5 surprising (and simple) ways you can use squalane in your beauty routine

·5-min read

It might be lesser-known compared to ingredient heavyweights like hyaluronic acid and niacinamide, but squalane is quietly making a name for itself as a powerhouse staple in our beauty routines. Its talents? Improving skin’s luminosity, salvaging brittle nails, adding moisture back into split ends, fortifying your skin barrier… and more. Yes, it's time to add squalane to your routine, stat.

So what is Squalane?

First of all, squalane is not to be confused with squalene. Squalene refers to the lipids naturally found in the body which, like collagen, deplete as we age. In the past, skincare was often formulated with squalene given its super hydrating properties but at the cost of millions of sharks.

Squalane, on the other hand, is derived from plants. Beauty brand, Biossance, was the first brand that created 100% sugarcane squalane by means of biotechnology. 'Made from sustainable sugarcane, squalane is a molecular match for the moisture that’s already a part of human skin, making it an incredibly effective bioidentical hydrator that also saves 2 million sharks per year,' the brand states.

‘Squalane is a natural hydrator and one of the best emollients around,’ agrees Faye Purcell, Development Chemist & Skincare Expert at British brand Q+A. ‘An emollient is a moisturising ingredient that works by covering the skin with a protective film to trap in valuable moisturise, preventing water loss from the skin’s surface into the atmosphere.’

What are the benefits of Squalane?

  • Locks in moisture

  • Improves elasticity

  • Antioxidant properties to help protect the skin

  • Non-comedogenic (it doesn't block pores)

  • An adaptogen (it adapts to your skin type and skin's needs)

Who should use squalane?

All skin types can use squalane which makes it a suitable ingredient for almost every routine, says Purcell. Better yet, it doesn't react with other ingredients so you can use it with other products and ingredients without fear of reaction. In fact, it can actually help them absorb into the skin better.

How should I use squalane in my current skincare routine?

'Squalane goes onto your skin last,' Purcell continues. 'Apply after actives, serums and hydrating mists but before moisturiser. Because of its protective capabilities, products layered on after an oil won't have as much success getting through your skin barrier.'

5 ways to incorporate squalane in your regime: For skin, hair and nails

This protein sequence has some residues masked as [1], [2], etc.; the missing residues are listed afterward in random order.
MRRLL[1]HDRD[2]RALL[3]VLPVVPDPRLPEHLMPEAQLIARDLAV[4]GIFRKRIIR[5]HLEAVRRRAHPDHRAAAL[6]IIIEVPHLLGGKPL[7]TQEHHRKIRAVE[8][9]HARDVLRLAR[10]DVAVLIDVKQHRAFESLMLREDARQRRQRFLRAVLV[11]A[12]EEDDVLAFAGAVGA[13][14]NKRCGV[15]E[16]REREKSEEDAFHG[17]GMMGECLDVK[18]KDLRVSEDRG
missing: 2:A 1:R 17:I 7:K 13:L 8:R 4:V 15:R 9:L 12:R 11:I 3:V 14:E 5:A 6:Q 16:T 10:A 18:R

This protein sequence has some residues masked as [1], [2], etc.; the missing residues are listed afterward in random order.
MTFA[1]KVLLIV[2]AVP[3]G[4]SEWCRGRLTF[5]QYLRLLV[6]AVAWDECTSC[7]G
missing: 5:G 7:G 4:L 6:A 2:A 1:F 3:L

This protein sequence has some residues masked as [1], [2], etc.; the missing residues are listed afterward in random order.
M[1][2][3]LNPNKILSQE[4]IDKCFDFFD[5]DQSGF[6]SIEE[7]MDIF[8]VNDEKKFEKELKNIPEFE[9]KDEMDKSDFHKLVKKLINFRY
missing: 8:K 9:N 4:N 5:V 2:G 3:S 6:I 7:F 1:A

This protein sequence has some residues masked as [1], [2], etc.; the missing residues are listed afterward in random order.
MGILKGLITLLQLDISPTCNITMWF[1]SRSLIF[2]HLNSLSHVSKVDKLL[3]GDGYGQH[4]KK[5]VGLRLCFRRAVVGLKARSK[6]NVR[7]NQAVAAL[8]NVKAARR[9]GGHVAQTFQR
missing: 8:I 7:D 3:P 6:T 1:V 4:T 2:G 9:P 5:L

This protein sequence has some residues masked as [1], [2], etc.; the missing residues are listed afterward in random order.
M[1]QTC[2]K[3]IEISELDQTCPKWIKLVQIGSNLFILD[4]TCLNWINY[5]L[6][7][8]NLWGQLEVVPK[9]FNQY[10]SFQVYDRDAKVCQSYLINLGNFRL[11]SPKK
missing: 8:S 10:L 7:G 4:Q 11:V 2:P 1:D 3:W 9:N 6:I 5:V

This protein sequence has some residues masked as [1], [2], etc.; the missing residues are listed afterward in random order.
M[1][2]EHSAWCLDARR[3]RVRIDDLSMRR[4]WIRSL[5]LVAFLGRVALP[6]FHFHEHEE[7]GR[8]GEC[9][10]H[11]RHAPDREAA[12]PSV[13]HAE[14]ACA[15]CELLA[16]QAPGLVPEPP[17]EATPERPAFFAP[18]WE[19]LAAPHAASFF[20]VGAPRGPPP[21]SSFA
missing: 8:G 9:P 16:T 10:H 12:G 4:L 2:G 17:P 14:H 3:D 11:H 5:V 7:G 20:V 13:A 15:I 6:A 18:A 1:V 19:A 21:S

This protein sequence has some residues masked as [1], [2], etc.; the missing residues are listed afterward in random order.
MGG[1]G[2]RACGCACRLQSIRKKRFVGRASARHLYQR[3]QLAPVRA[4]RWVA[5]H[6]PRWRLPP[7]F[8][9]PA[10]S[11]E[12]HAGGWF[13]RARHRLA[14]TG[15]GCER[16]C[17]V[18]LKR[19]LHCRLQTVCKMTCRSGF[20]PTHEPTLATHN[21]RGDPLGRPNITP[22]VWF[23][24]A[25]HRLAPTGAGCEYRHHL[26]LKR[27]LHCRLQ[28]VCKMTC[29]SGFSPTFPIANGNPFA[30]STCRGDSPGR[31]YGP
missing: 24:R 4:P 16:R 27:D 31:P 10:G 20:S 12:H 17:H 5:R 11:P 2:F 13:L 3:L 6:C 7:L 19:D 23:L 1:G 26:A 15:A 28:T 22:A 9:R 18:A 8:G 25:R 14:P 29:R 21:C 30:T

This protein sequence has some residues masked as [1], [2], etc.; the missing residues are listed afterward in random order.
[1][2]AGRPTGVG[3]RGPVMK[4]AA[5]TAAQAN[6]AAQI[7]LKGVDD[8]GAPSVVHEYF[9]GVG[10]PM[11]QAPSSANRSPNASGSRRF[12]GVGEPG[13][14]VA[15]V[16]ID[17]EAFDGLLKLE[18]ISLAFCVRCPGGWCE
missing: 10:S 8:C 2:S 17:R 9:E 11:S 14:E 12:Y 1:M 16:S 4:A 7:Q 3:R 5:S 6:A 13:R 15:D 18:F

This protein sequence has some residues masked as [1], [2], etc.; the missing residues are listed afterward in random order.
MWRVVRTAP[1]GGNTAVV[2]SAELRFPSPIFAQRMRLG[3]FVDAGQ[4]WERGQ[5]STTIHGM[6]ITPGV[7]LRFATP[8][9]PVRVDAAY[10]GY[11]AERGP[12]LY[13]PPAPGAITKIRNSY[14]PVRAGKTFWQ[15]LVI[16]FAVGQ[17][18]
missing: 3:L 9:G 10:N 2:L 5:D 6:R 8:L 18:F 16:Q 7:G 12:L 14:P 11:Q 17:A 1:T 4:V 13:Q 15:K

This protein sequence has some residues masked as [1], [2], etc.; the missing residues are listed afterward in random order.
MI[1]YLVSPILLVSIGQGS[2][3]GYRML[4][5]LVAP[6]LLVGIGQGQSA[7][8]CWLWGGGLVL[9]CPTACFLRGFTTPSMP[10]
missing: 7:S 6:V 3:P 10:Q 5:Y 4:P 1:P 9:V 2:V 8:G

Strengthen your hair

Yep, a few drops of squalane can do wonders for improving strength and split ends. WH Acting Beauty Editor Amelia Bell swears by squalane for her chemically processed strands: 'I apply the Biossance 100% Squalane Oil on my ends the night before I wash my hair; there is nothing like it to salvage my straw-like ends.'

Nourish your cuticles

Gel polish devotee? Chances are your cuticles are crying out for some squalane. Purcell recommends massaging a couple of drops directly onto fingers and toes or mixing a drop into your hand cream to keep your cuticles feeling soft and smooth.

Soothe sunburn

SPF is a non-negotiable in our skincare routines, but if you've found you've under applied yours and a little sun burn has appeared in its place, a hydrator like squalane could help soothe and calm the skin.

Repair cracked heels

Cracked heels are never fun. But squalane oil can work wonders for dry or sore skin. Simply apply a couple of drops to your feet after your bath or shower before bed, followed by some socks, and you're ready to roll.

Add it to your bath

Ever thought about adding squalane to your bath? Neither had we, but according to Purcell, it can help soften any rough skin including patches on your elbows and knees.

Squalane: the best formulas for face, hair and nails

Biossance Squalane and Amino Gentle Cleanser, £20

The perfect cleanser doens't exi... Oh wait, this foaming cleanser is pore-clogging and calming on the skin, digging deep into the dermis to rid your skin of pollutants, excess oil and make-up but all without stripping your skin. Win.

The Ordinary Hair Care Natural Moisturising Factors and HA

The Ordinary is making a case for adding skincare ingredients to your haircare. Yep, hyaluronic acid, lactic acid, ceramides and squalane all feature in the latest line-up of haircare essentials. The result? Healthy hair–and a healthy scalp–that feels hydrated and happy.

Drunk Elephant F-Balm Eletrolyte Water Facial

A powerhouse of skin-loving ingredients–think niacinamide, squalane, ceramides, omega fatty acids and a whole loads of antioxidants –make this overnight mask by Drunk Elephant one hardworking formula.

The Nue Co Barrier Culture Moisturiser

Taking a more streamlined approach to skincare, this moisturiser has a whole host of ingredients, from squalane to niacinamide, to get more from your skincare. It helps strengthen your skin barrier and minimise excessive steps all at once.

Murad Targeted Wrinkle Corrector

To help combat dry skin whilst using retinol–a wrinkle-busting ingredient that can often come accompanied with tell-tale signs of dryness–this formula harnesses the power of hyaluronic acid (the hydrating molecule that holds up to 1,000 times its own weight in water) along with squalane.

Typology 100% Squalane

Nails, hair, skin– you name it. Tend to dry skin with Typology's do-it-all squalane serum. This serum can be used on your face and neck or slathered on the ends of your hair for a hit of hydration.

Q+A Squalane Facial Oil

Derived from olive oil, this affordable facial oil by new-ish skincare brand on the block, Q + A, was made for very dry skin in need of some serious moisture.

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